In a letter to the director general of the Ministry of Health and the coordinator of government activities in the Territories, PHRI recalled Israel’s moral and legal obligations towards Palestinians in the OPT, and asked what plans are in place to address the coronavirus.
Physicians for Human Rights Israel contacted the Ministry of Health and the Coordinator of Government Activities in the Territories (March 11) to remind them of Israel’s obligations toward Palestinians living in the OPT. In its letter, PHRI asked how prepared Israel was to provide aid to the strained Palestinian health care system, particularly to the Gaza Strip, in the event of a corona outbreak. In addition, PHRI inquired about which preparations were being made to continue allowing patients, including those with serious conditions, to exit Gaza for treatment during the coronavirus crisis.
Many elements of health care preparedness in Gaza depend on Israel’s control over the crossings between Gaza and Israel and the ongoing siege. Because of this, out of a sense of responsibility, a moral obligation and under international law, Israel should allocate some of its resources to strengthen the Gazan healthcare system to circumvent the existing shortages.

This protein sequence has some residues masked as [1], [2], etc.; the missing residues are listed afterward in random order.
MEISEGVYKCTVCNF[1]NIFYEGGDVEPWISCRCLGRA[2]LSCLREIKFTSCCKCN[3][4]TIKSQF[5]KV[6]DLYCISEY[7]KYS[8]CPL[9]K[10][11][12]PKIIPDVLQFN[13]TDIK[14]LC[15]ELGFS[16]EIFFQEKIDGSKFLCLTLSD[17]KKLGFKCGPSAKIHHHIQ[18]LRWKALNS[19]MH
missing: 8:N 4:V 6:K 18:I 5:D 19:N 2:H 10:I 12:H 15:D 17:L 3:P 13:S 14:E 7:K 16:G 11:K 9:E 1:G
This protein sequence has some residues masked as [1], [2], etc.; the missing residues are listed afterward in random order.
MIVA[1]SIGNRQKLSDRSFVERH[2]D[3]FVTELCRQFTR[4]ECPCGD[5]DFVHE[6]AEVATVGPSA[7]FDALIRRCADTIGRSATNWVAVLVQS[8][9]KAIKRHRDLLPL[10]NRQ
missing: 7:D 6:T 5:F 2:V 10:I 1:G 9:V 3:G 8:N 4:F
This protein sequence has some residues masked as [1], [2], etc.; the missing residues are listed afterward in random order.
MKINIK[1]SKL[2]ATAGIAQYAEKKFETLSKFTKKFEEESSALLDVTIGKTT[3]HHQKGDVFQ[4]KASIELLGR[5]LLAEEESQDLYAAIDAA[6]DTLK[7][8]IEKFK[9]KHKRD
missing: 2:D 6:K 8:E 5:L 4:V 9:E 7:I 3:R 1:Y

Inquiries regarding the reality on the ground made with officials within the Palestinian health care system and civil society organizations in Gaza have made it clear that Gaza is not equipped to handle a coronavirus outbreak. Despite the measures taken by the government in Gaza to try and prevent an outbreak, the current situation there remains alarming. Gaza suffers from shortages of basic disinfectants, ICU beds, medicine and ventilators. In addition, there is a shortage of medical staff trained in treating corona patients. The existing isolation facilities in the Strip are illequipped to handle an outbreak..
It is important to remember the overall condition of Gaza’s health care system: restrictions on the entry of supplies and medicine, restrictions on travel by medical crews and on their access to crucial training, which have produced a shortage of specialists. Public health conditions in Gaza are also extremely poor with an ongoing water and electricity crisis, high poverty and unemployment rates and overcrowding.
Given all this, we asked that Israel see to it that items in short supply are provided to the Gaza Ministry of Health in order to optimize its response to the virus outbreak. We also asked that the Israeli authorities enter into a dialogue with the Gaza Ministry of Health to ensure Gaza patients who require non-elective treatment that is not available locally are able to receive it in Gaza, given that they will not be able to exit the Strip as the crossings have closed.